The Art of Tulips


By Anne Moore

More than 300 tulips popped in our front garden and parkway this spring. It was a joyous burst of color after a grey winter. The tulips were so many and so pretty that compliments came from neighbors, churchgoers, delivery people, pedestrians. We heard children learn their colors, saw “influencers” pose. An Uber driver asked, “Is that the address, the house with the beautiful tulips?”

The tulip fields are the work of Mary Gignilliat, owner of Gardens that Grow, begun in 2008. She uses “Single Early” tulips because they bloom the longest, from early April through May, depending on the weather. Tulips don’t like heat, she explains. They last longer in a cool spring.

Gignilliat studied horticulture and design at Chicago Botanic Garden. For six years, she worked in the perennial department at Gethsemane Garden Center, where she gained her expertise in urban gardening.

To me, her tulip groupings are like an art installation. They’re site specific and ephemeral. Bulbs are planted in fall, bloom in spring, and removed early summer. Blink, and they’re gone. (Bulbs are recycled.)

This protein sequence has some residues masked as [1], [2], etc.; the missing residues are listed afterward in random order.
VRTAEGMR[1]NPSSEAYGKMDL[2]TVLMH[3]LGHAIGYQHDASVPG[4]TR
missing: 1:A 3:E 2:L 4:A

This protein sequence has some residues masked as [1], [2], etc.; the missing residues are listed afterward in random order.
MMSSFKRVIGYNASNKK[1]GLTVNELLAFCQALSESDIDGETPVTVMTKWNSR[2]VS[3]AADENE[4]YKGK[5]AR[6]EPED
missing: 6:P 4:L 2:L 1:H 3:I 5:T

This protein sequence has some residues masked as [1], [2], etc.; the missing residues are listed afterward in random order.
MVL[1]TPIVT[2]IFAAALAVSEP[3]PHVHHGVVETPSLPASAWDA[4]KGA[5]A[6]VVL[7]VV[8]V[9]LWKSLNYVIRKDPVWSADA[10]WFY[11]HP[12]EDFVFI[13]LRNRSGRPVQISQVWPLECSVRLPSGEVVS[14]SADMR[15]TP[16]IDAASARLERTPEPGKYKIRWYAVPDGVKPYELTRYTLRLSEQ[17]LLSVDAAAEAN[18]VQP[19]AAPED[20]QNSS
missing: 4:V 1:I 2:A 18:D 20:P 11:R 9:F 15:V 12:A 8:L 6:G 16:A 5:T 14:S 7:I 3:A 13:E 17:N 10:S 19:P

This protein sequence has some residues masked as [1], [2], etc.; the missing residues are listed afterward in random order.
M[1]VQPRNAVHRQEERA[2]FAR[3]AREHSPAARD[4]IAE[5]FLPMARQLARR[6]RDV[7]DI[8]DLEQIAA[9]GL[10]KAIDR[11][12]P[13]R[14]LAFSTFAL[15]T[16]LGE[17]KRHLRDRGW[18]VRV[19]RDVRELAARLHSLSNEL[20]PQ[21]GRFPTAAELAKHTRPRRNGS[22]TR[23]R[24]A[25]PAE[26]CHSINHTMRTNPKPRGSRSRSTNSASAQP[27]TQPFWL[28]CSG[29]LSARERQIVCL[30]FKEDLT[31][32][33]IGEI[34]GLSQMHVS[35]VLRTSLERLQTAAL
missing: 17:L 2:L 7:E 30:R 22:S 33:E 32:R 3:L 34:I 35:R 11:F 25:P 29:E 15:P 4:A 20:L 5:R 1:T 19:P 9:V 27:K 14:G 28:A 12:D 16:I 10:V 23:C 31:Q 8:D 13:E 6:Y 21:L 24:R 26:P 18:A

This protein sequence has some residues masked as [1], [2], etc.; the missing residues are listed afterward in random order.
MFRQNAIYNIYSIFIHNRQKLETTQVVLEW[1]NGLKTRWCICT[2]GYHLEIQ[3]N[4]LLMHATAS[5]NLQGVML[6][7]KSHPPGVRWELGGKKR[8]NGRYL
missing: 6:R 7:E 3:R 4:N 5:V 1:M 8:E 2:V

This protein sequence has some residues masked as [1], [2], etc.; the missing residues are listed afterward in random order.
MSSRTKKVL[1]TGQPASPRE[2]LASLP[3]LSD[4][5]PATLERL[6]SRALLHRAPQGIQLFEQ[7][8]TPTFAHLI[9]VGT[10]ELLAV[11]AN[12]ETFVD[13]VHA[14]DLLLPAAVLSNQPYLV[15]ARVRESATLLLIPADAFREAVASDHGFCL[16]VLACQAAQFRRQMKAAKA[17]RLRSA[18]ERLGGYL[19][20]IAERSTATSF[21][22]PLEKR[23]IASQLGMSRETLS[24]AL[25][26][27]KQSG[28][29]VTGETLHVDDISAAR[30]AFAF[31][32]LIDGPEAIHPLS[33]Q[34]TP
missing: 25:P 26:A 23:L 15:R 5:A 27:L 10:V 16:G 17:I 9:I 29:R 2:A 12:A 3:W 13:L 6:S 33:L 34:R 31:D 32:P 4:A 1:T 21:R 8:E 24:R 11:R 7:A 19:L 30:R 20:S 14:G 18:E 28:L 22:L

For city gardens, Gignilliat treats tulips like annuals, because in her experience they don’t flower reliably year two. Tulip leaves need lots of sun to generate the fuel to produce the next season’s flowers. There’s just not enough sun in the city, she says.

Gignilliat employs two full-time and two part-time seasonal workers. She’s known for her lush urban landscapes, container gardens, and outdoor holiday decor. 

“Designing the tulip displays in one of my favorite yearly tasks,” Gignilliat says. “I spend hours finding the right color combinations for each client. It’s like putting together a puzzle. I love it. I put as many as five colors in each mix, depending on my client’s taste.”

The key to each installation is quantity, she notes. (Picture the thick tulip beds on Michigan Avenue: each holds at least 1,000 bulbs.) The more you plant, she says, the greater the impact. Last fall, she planted more than 6,000 bulbs for 14 clients.

Gignilliat is picky about sourcing. She buys from a wholesaler in Connecticut and orders in August, when inventory is good. Bulbs arrive late October or early November and go straight into the ground. It’s a singular passion. “For a spring display, we exclusively plant tulips.”